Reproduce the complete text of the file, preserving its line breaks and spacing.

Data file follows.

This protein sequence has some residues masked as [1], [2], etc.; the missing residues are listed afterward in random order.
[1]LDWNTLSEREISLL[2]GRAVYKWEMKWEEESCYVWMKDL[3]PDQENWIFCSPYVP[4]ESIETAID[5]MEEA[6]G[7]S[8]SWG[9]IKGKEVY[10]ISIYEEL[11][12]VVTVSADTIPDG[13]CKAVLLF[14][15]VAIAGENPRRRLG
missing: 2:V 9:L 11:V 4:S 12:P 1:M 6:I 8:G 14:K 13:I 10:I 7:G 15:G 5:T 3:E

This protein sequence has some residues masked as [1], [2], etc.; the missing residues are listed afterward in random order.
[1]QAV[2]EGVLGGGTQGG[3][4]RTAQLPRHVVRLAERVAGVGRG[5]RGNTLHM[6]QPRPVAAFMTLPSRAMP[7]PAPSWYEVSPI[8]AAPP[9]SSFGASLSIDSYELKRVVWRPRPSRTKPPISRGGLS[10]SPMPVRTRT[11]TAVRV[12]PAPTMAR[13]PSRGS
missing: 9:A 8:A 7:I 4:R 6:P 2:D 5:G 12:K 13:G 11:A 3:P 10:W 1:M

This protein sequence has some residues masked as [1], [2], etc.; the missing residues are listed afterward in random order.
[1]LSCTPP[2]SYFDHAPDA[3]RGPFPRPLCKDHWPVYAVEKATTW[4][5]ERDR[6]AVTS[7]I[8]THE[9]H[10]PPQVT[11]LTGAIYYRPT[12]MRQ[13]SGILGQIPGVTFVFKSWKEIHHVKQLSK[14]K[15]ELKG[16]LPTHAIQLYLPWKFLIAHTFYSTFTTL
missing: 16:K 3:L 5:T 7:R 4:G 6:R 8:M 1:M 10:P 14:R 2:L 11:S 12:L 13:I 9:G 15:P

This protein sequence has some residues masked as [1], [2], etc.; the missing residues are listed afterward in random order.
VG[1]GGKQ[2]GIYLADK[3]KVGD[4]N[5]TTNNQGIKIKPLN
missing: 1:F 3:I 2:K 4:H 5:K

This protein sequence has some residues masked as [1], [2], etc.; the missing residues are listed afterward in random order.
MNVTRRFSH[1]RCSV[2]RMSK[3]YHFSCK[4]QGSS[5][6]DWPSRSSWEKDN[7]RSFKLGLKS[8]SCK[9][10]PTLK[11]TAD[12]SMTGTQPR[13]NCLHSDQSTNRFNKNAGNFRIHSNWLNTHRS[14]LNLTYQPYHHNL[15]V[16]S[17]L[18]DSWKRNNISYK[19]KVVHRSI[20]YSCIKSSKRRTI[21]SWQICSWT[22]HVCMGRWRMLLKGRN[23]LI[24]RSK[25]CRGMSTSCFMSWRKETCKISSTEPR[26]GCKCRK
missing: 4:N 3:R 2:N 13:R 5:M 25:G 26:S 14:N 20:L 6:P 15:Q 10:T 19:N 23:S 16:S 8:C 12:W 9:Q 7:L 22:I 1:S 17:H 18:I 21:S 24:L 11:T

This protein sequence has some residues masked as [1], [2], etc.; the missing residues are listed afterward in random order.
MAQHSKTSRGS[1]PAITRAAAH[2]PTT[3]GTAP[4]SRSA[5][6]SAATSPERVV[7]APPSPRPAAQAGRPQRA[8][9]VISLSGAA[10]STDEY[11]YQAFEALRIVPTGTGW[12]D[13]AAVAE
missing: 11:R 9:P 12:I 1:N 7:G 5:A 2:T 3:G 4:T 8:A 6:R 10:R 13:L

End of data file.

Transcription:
This protein sequence has some residues masked as [1], [2], etc.; the missing residues are listed afterward in random order.
[1]LDWNTLSEREISLL[2]GRAVYKWEMKWEEESCYVWMKDL[3]PDQENWIFCSPYVP[4]ESIETAID[5]MEEA[6]G[7]S[8]SWG[9]IKGKEVY[10]ISIYEEL[11][12]VVTVSADTIPDG[13]CKAVLLF[14][15]VAIAGENPRRRLG
missing: 2:V 9:L 11:V 4:S 12:P 1:M 6:I 8:G 14:K 13:I 10:I 7:G 15:G 5:T 3:E

This protein sequence has some residues masked as [1], [2], etc.; the missing residues are listed afterward in random order.
[1]QAV[2]EGVLGGGTQGG[3][4]RTAQLPRHVVRLAERVAGVGRG[5]RGNTLHM[6]QPRPVAAFMTLPSRAMP[7]PAPSWYEVSPI[8]AAPP[9]SSFGASLSIDSYELKRVVWRPRPSRTKPPISRGGLS[10]SPMPVRTRT[11]TAVRV[12]PAPTMAR[13]PSRGS
missing: 9:A 8:A 7:I 4:R 6:P 2:D 5:G 12:K 13:G 11:A 3:P 10:W 1:M

This protein sequence has some residues masked as [1], [2], etc.; the missing residues are listed afterward in random order.
[1]LSCTPP[2]SYFDHAPDA[3]RGPFPRPLCKDHWPVYAVEKATTW[4][5]ERDR[6]AVTS[7]I[8]THE[9]H[10]PPQVT[11]LTGAIYYRPT[12]MRQ[13]SGILGQIPGVTFVFKSWKEIHHVKQLSK[14]K[15]ELKG[16]LPTHAIQLYLPWKFLIAHTFYSTFTTL
missing: 16:K 3:L 5:T 7:R 4:G 6:R 8:M 1:M 10:P 14:R 2:L 11:S 12:L 13:I 9:G 15:P

This protein sequence has some residues masked as [1], [2], etc.; the missing residues are listed afterward in random order.
VG[1]GGKQ[2]GIYLADK[3]KVGD[4]N[5]TTNNQGIKIKPLN
missing: 1:F 3:I 2:K 4:H 5:K

This protein sequence has some residues masked as [1], [2], etc.; the missing residues are listed afterward in random order.
MNVTRRFSH[1]RCSV[2]RMSK[3]YHFSCK[4]QGSS[5][6]DWPSRSSWEKDN[7]RSFKLGLKS[8]SCK[9][10]PTLK[11]TAD[12]SMTGTQPR[13]NCLHSDQSTNRFNKNAGNFRIHSNWLNTHRS[14]LNLTYQPYHHNL[15]V[16]S[17]L[18]DSWKRNNISYK[19]KVVHRSI[20]YSCIKSSKRRTI[21]SWQICSWT[22]HVCMGRWRMLLKGRN[23]LI[24]RSK[25]CRGMSTSCFMSWRKETCKISSTEPR[26]GCKCRK
missing: 4:N 3:R 2:N 13:R 5:M 25:G 26:S 14:N 20:L 6:P 15:Q 10:T 19:N 23:S 16:S 8:C 12:W 9:Q 7:L 22:I 1:S 17:H 18:I 21:S 24:L 11:T

This protein sequence has some residues masked as [1], [2], etc.; the missing residues are listed afterward in random order.
MAQHSKTSRGS[1]PAITRAAAH[2]PTT[3]GTAP[4]SRSA[5][6]SAATSPERVV[7]APPSPRPAAQAGRPQRA[8][9]VISLSGAA[10]STDEY[11]YQAFEALRIVPTGTGW[12]D[13]AAVAE
missing: 11:R 9:P 12:I 1:N 7:G 5:A 2:T 3:G 4:T 8:A 6:R 10:R 13:L